Disability Policy: a bridge across the disability divide

July marks the 33rd annual Disability Pride Month, a global celebration that originated in recognition of the signing of Americans with Disabilities Act. We join disabled people and allies to focus on the progress made by the global disability community and on remaining work to address economic equity, Responsible AI and fundamental rights for people with disabilities. At Microsoft, we feel the urgency to partner to advance policy, sharing our learnings and next steps to help bridge the disability divide through policy change. Engagement with the disability community frames our approach and contributed to three new learnings:

Public-Private Partnerships Accelerate Accessibility

Our partners frequently raise the common theme of “better together.” Private-public partnerships are critical to accelerating accessibility in a meaningful way for the over one billion people with disabilities around the world, such as in employment, wages, and transportation for people with disabilities.

The U.S. Transformation to Competitive Integrated Employment Act (S.3238, H.R.2373) would end the practice of paying people with disabilities less than the minimum wage and support employers transitioning to paying competitive, fair wages. We believe in competitive integrative employment and wage equity, so we have joined the disability community in the call for Congress to end subminimum wage practices, and will be continuing to advocate for fair wages for all, as we have since 2019.

Being able to move from place to place is part of modern life; however, for many people with disabilities transportation in many countries, including the US, is inaccessible. Our employees are among the many thousands who risk safety and wellbeing or cannot safely travel. Our needs as an employer match the needs of the disability community and we will advocate for policy change to ensure everyone can travel for work, for education and for fun.

The Global Disability Community is Leading Policy Change to Protect and Advance Accessibility as a Fundamental Right

Progress is being made around the world to advance disability policy. A snapshot of that progress was on view during the 16th Session of the Conference of State Parties to the CRPD held in June in New York City. In 2006, the United Nations (UN) established the Convention on the Rights of Persons with Disabilities (CRPD) — an international treaty inspired by the Americans with Disability Act (ADA) to promote, protect, and ensure full and equal enjoyment of all human rights for persons with disabilities. We were pleased to host side events during the June Conference of States Parties tied to Microsoft’s continued efforts to partner with delegates and global disability leaders on shared goals to address the disability data gap and to integrate disability inclusion at the UN such as discussions to support physical and digital accessibility functionality.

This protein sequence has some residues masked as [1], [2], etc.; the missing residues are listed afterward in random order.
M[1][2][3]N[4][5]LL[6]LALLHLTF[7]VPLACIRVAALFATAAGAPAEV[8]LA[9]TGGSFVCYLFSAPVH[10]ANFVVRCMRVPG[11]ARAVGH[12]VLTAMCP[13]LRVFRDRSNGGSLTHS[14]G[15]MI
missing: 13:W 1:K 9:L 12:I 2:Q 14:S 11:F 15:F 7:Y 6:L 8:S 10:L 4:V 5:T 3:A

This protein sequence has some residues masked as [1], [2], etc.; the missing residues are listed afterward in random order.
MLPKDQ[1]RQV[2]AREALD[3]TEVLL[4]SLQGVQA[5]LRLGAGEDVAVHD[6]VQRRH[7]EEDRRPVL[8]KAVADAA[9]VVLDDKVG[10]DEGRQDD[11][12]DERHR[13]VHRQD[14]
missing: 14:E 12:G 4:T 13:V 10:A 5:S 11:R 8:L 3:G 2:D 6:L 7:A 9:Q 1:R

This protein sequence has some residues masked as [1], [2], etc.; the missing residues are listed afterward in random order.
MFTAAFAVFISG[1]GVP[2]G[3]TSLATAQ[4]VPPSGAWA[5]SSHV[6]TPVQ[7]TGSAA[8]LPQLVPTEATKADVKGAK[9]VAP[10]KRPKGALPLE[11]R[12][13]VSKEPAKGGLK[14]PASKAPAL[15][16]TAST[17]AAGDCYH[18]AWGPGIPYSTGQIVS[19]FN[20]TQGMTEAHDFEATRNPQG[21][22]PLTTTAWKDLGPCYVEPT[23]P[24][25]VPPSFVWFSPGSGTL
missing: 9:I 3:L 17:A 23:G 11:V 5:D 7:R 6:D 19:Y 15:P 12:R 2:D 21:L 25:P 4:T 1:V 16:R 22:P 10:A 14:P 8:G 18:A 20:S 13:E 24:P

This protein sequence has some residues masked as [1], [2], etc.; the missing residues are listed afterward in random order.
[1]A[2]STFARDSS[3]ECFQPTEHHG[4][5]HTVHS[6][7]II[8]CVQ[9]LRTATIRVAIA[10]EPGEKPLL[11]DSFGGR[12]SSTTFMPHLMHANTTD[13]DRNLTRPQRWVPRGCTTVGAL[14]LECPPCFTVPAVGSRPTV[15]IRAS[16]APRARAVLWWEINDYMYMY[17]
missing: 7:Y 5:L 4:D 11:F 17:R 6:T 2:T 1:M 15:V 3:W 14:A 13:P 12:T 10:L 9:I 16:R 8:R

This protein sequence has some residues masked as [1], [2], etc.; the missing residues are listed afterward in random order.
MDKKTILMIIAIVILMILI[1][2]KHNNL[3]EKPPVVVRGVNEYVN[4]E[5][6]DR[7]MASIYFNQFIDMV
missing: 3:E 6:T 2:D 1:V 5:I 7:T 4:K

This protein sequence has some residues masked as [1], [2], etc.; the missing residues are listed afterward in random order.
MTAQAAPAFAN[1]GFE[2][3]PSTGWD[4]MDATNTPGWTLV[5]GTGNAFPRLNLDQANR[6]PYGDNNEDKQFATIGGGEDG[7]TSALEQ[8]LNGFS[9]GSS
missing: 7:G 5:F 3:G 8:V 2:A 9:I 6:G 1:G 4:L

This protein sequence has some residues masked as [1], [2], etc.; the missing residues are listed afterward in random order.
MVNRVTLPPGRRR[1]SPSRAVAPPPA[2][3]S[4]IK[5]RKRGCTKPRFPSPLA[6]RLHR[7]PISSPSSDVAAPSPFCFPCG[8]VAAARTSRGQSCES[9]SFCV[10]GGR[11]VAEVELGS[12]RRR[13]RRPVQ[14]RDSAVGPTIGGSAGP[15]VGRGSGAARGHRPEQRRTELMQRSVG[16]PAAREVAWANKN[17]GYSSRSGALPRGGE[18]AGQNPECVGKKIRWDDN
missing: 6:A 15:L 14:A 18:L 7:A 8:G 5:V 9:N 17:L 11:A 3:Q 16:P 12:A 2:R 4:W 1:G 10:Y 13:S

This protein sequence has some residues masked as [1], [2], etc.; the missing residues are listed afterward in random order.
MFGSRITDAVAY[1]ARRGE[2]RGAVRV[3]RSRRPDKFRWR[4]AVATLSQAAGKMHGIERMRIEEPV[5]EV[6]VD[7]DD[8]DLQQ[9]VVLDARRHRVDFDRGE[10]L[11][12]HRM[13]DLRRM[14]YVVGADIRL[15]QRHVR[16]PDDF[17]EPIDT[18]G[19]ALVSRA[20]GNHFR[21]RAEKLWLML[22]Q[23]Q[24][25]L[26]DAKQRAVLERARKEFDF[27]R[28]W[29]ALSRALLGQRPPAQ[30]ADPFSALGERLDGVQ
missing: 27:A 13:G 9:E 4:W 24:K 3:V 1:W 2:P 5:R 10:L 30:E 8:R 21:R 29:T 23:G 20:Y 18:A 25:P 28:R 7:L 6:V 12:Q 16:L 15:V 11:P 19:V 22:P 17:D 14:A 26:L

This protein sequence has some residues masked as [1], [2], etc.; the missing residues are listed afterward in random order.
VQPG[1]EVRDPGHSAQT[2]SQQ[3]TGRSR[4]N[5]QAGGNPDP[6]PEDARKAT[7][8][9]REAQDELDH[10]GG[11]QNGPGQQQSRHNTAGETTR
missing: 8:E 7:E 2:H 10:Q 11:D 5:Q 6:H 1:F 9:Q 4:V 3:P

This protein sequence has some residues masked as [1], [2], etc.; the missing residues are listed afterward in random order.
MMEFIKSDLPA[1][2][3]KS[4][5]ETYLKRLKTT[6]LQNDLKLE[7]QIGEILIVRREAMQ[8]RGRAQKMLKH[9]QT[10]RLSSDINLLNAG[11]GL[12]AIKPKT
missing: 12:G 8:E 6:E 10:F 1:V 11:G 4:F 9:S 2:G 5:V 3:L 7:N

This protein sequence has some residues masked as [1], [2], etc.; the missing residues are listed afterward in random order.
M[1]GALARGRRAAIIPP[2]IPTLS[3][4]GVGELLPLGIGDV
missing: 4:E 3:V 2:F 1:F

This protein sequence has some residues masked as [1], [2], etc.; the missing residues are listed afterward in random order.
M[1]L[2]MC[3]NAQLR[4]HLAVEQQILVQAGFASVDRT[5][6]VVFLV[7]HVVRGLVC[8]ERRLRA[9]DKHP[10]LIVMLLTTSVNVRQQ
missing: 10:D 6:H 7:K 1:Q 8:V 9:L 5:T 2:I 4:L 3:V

In the European Union, work is underway to prepare for 2025 when the European Accessibility Act will be in effect. The European Disability Forum together with our teams in Brussels hosted over 1000 attendees at the European Accessibility Summit, which focused on digital accessibility, economic equity, and infrastructure accessibility. Details are now included in the European Accessibility Resource Center.

Across the globe in Kenya, Microsoft participated in the Inclusive Africa conference, which aims to advance digital accessibility and assistive technology in Africa. While there, we visited the Thika School for the Blind with inABLE where a newly upgraded computer lab is providing access to underserved communities. Connectively is foundational to ensuring disabled people have the freedom to work, learn, and interact with the world. We continue to work with the Global Hunger Project in partnership with the Federation of Disability Organizations in Malawi to bridge the disability divide for the 90% of disabled people who do not have access to the assistive devices they need, according to the World Health Organization. In rural Malawi, 5 epicenter computer labs now have accessible connectivity and devices reaching over 70,000 residents.

These are three examples just in the last month and we look forward to engaging more with you throughout the year.

Furthering the potential of Responsible AI.

Our partners are sharing their enthusiasm for the promise of next generation AI. The conversations reflect both an interest in the possibilities for use of this technology to dramatically improve accessibility, and raise considerations on how to do so responsibly. We recognize the call to action for this technology to be responsible, inclusive and accessible, and our AI principles reflect our approach to operationalize responsible practices, through policy, governance, tools, and training. The possibilities are endless when technology is inclusive, as shown by our partnerships with disability-led grantees from programs like the Accessibility Nonprofit Tech Accelerator. For example, New Disabled South is building the Plain Language Policy Dashboard to simplify complex policy issues to increase knowledge and understanding for all. Exploring the opportunities to leverage AI for how text can be converted into plain language, making the dashboard a go-to tool for people looking to understand policy, laws, and issues that affect the disabled community.

Disability Pride month is a chance to celebrate progress and recommit to the work needed to unlock opportunities in every part of society and empower people across the spectrum of disability. Thank you for your partnership as we celebrate Disability Pride Month and work toward a more accessible future. If this sparks ideas or suggestions, please contact the Disability Answer Desk aka.ms/DisabilityAnswerDesk.